National Insurance Monitoring Like registration of hedge funds, it is not clear what the authority will encompass. Debate over offering a national insurance charter has been going on for decades. Perhaps that is a better solution than “monitoring.”
Credit Rating Agencies As mentioned in my last couple of commentaries, liability is the key provision here and liability, by itself, will make little difference. Liability for what? As long as we have First Amendment protection, liability is moot. We need statistical objectification and backtesting. The rating agencies want statistical objectification and backtesting. It probably won’t happen.
Executive Compensation Again, as I wrote recently, the link between compensation and risk taking is sensible, but not at all clear or established even in academic finance. This is another populist provision that has little chance of making a difference, economically.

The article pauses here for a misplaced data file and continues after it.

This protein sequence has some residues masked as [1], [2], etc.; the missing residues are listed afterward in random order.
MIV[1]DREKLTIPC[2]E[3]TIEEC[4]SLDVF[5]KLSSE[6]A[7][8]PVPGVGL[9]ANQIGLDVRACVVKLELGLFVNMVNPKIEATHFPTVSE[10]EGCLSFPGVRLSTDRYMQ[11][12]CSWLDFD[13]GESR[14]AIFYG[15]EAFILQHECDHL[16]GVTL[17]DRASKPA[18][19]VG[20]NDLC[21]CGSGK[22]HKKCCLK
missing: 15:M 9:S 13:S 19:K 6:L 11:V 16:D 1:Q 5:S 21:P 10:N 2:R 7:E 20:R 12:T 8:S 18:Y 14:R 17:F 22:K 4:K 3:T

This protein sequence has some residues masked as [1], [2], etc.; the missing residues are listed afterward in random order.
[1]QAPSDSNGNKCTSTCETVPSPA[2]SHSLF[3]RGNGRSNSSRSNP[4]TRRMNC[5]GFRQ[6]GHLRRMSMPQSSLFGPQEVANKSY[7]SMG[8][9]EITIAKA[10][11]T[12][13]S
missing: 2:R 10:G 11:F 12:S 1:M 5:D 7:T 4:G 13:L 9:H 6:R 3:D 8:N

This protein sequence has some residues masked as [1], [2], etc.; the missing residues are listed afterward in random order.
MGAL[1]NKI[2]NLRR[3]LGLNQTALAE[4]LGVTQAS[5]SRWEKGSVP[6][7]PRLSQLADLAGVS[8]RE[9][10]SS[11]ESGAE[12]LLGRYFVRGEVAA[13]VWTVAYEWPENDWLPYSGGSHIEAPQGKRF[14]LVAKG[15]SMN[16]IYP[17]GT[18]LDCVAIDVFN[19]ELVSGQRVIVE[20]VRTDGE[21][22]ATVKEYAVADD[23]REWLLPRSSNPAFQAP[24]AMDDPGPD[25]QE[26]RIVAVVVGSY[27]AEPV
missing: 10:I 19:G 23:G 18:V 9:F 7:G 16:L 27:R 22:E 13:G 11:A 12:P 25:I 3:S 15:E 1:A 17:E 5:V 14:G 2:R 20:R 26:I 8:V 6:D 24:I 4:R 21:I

SEC and Improving Investor Protections This is Congress’ interpretation of what the SEC needs. The SEC needs to get more involved in this debate over resolving their problems. Much of what is provided here merely moves the bar for the definition of “investment advice,” which will not help pensioners that are suffering because of poor institutional investor choices. The single provision that is useful here is self-funding, but given current fiscal strains I doubt it will survive.
Securitization Reform I have commented on this extensively in the past. Without standalone deals that could be economically transferred to other servicers and seeing too many points of contact between issuer and deal performance, issuers had too much “skin in the game” and regulators could not, therefore, promptly and properly resolve insolvent securitizers.